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At the centre of the Earth, if there is zero gravitational effect due to the Earth's mass, would the Sun's and the Moon's gravitational effect still be felt? So does the liquid centre get pulled towards the the surface facing the Sun or Moon as the Earth rotates?

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    $\begingroup$ Possible duplicate: Does the Earth's core have tides?. And related: How much of an effect does the moon have on Earth's liquid mantle? $\endgroup$ – lemon Oct 3 '16 at 8:55
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    $\begingroup$ What do you mean by "feeling gravitational effect"? Right now I don't feel any gravitational effect by Earth. I only feel the floor pushing my legs upwards and the chair pushing the core of my body upwards and my neck pushing my head upwards etc. To illustrate this, if the chair and the floor (and everything below me for a hundred meters) would magically disappear, I would be in free fall, where I couldn't distinguish up from down without looking or feeling the air moving relative to me. ... $\endgroup$ – JiK Oct 3 '16 at 11:26
  • $\begingroup$ ... But there would be a small tidal force between my feet and my head, which is too tiny for me to feel but is still physically there and observable in theory. And the third possibility is that you mean that I can observe the effects of Earth's gravity on me when looking at a bigger picture. Which one of these do you mean by feeling? $\endgroup$ – JiK Oct 3 '16 at 11:28
  • $\begingroup$ I don't quite understand your question, it seems obvious to me yes, given superposition of forces. $\endgroup$ – Shing Oct 5 '16 at 3:17
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The earth is in orbit around the sun, so the sun's gravitational pull isn't felt anywhere on the earth, because in effect we're continuously falling towards the sun.

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  • $\begingroup$ What about the moon then , in the same way the tides are affected? $\endgroup$ – Neil U Oct 3 '16 at 9:14
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    $\begingroup$ Good answer, but I don't quite agree that the the Sun's gravitation isn't felt anywhere on the Earth because there is a very small tidal effect owing to the Earth's nonzero size. This is a pedantic point, though, because it doesn't really change the spirit of your good answer, which certainly tells the full story as far as which way the liquid would go in the OP's question. $\endgroup$ – WetSavannaAnimal Oct 3 '16 at 9:29
  • $\begingroup$ @NeilU The same principle as in SuzuHirose's answer applies - or at least approximately: the Earth is also freefalling towards the Moon. Tidal effects are owing to a body's nonzero extent in a gravitational field, such that the body straddles regions of different gravitational field and, as such, not all points on them can be freefalling at once. Therefore, internal stresses can thus arise. $\endgroup$ – WetSavannaAnimal Oct 3 '16 at 9:34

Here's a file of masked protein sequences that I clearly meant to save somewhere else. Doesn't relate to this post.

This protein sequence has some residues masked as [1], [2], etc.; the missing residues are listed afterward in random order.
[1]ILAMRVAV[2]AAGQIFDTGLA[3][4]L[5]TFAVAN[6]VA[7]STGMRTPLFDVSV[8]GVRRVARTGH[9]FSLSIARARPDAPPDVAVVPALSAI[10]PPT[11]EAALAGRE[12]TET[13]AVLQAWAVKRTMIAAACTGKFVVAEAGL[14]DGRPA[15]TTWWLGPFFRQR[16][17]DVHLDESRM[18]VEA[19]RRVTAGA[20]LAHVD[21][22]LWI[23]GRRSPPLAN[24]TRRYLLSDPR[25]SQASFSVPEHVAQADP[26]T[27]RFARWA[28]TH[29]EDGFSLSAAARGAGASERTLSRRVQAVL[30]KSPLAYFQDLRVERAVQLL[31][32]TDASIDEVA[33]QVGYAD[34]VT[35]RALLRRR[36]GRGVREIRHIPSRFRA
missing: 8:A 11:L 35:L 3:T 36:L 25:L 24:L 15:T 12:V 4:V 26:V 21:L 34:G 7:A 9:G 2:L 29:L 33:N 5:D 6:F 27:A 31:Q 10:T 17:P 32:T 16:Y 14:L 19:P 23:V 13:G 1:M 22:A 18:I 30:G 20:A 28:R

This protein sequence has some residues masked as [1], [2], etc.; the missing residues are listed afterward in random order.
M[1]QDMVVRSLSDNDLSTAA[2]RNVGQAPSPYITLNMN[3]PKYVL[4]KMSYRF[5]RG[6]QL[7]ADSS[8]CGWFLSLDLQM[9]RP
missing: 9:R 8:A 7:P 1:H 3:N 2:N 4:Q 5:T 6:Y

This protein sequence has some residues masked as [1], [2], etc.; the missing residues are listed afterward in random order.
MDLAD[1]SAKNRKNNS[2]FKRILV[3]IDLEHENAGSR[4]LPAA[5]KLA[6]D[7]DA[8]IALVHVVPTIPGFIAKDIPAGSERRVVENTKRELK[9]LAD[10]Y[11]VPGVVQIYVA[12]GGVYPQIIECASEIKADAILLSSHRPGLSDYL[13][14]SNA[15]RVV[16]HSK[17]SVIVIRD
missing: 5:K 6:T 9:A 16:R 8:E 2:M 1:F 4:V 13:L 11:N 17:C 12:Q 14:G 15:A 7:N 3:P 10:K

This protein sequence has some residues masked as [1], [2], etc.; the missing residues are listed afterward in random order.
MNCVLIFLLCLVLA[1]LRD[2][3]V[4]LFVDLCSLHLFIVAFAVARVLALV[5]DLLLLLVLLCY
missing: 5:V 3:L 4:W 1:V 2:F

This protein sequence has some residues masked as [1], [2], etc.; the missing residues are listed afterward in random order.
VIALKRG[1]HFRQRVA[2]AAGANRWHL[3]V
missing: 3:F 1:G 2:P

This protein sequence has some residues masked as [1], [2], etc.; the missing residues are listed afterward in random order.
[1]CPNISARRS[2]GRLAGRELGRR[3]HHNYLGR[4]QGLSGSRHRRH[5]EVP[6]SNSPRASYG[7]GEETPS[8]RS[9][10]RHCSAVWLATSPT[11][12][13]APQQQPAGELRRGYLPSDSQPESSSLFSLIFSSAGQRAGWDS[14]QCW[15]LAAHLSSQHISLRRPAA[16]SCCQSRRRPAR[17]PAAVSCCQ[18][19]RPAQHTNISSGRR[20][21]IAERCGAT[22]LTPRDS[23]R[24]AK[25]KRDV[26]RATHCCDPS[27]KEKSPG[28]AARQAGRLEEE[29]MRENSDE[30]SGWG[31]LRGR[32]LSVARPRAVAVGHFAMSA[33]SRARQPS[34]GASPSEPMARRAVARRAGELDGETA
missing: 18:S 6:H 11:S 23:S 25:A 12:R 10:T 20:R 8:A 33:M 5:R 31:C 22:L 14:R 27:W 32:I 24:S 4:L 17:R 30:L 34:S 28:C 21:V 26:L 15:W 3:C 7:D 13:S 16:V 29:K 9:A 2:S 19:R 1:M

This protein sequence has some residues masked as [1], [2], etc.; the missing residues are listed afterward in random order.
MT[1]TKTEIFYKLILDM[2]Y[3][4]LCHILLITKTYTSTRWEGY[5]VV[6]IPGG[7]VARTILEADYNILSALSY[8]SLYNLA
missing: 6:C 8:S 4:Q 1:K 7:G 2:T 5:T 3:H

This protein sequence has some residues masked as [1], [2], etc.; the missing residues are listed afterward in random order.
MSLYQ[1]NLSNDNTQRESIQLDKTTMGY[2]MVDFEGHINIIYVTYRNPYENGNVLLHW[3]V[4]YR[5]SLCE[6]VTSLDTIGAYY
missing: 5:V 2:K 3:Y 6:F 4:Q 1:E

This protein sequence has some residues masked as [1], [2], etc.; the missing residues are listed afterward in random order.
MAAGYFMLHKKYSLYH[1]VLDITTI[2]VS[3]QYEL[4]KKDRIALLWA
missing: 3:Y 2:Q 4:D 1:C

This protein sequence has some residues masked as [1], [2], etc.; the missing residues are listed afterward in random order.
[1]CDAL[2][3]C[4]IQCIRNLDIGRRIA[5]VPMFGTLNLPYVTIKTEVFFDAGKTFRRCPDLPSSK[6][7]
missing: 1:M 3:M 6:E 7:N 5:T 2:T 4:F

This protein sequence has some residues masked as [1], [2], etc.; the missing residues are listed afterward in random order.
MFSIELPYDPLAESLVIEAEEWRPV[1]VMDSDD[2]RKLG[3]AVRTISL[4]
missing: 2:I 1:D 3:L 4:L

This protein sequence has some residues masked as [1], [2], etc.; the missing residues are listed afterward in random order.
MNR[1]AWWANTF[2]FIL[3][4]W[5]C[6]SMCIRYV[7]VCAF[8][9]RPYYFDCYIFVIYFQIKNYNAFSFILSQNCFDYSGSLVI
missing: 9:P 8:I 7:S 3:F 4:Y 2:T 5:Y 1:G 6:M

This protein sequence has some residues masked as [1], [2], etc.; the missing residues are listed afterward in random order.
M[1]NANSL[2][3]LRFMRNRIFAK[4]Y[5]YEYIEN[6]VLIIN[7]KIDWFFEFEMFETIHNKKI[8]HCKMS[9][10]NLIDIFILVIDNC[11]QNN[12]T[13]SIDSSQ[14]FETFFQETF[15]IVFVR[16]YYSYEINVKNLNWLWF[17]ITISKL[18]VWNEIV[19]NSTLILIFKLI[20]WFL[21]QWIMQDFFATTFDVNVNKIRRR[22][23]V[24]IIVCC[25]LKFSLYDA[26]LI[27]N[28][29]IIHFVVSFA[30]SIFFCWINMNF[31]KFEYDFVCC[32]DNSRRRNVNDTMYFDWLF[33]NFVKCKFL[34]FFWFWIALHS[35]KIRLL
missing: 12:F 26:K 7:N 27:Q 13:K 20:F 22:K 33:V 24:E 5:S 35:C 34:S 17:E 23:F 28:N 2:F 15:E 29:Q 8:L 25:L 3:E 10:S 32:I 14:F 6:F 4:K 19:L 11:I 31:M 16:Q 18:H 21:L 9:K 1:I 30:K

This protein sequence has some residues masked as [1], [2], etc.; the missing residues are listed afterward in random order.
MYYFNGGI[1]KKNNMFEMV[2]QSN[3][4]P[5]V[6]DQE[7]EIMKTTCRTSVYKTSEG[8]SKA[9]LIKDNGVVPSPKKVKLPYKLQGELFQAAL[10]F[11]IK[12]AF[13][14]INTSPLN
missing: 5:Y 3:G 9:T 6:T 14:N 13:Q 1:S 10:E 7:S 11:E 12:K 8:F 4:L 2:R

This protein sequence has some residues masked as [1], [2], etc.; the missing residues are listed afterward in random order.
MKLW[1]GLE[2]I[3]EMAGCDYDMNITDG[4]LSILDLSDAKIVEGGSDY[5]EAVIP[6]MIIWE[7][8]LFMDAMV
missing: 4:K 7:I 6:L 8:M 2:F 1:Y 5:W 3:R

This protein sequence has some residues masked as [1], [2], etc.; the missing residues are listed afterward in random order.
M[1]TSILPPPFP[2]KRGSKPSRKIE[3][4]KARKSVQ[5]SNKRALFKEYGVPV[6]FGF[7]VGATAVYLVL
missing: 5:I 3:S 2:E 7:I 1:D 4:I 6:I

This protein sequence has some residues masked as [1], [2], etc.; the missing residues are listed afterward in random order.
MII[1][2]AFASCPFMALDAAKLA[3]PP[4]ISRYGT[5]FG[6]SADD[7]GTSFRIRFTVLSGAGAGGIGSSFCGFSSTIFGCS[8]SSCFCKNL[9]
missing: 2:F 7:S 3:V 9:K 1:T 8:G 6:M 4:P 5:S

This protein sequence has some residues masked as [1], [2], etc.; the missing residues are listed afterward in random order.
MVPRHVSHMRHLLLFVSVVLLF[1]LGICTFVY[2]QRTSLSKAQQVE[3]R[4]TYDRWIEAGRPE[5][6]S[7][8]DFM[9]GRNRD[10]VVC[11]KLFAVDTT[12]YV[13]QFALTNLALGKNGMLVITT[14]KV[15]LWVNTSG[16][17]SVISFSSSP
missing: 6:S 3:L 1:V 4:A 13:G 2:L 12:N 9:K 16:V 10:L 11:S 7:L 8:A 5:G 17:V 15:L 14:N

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    $\begingroup$ @NeilU Actually, I've just noticed you're asking about the whole liquid core. This being a very substantial size, I retract my last comment, which applies for small bodies of liquid. I think you should probably read through the questions marked by Lemon and see whether they shed any light - I'm about to do the same! $\endgroup$ – WetSavannaAnimal Oct 3 '16 at 9:38
  • $\begingroup$ It's a weird way to express it. Isn't it true to say that we're continuously falling towards the sun because the sun's gravitational pull is felt everywhere on (and in) the earth? $\endgroup$ – wim Oct 3 '16 at 16:44
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As the gravity due to Earth is zero at the center, the mass at the center will continue moving along with the Earth's center around the sun, i.e., it will be in orbit. That is the effect of Sun's gravity.

As to the moon's effect, just like tides, the mass will suffer small fluctuations in position, if left totally free. In which case it will oscillate, and as soon as it deviates from the mean position, SHM motion due to Earth's effect will be added to it's motion.

Taking into account all the forces in the question, this is what I think of the final motion: the object will revolve around the sun in an orbit (alongwith the Earth) and execute SHM with mean position varying due to the effect of the moon.

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If Earth is really composed of concentric homogeneous spheroidal or ellipsoidal shells, then, the total Earth's gravitational field at its center is null. It is know in stellar dynamics as 1st and 2nd Newton's theorems. It is also valid for stars, spherical galaxies, or any other object with this type of mass distribution. 1st and 2nd Newton's theorem can be seen in Binney & Tremaine "Galactic Dynamics".

Sun gravitation affects Earth movement, of course. Earth acceleration is a = GM/r², where G= Gravitational constant, M= Sun Mass and r = distance Sun-Earth. all the objects on Earth feel the Sun gravitational field as well. Nevertheless, Earth different parts are pulled differently due to the tiny difference in distances between each one of these chunks and the Sun. These differences produce the Sun tidal force on Earth. Similar effect produce the Moon. The tidal acceleration is proportional to the Earth diameter D, an inverselly proportional to the distance Earth-Sun to the 3rd potence, D/R³.

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protected by Qmechanic Oct 6 '16 at 10:39

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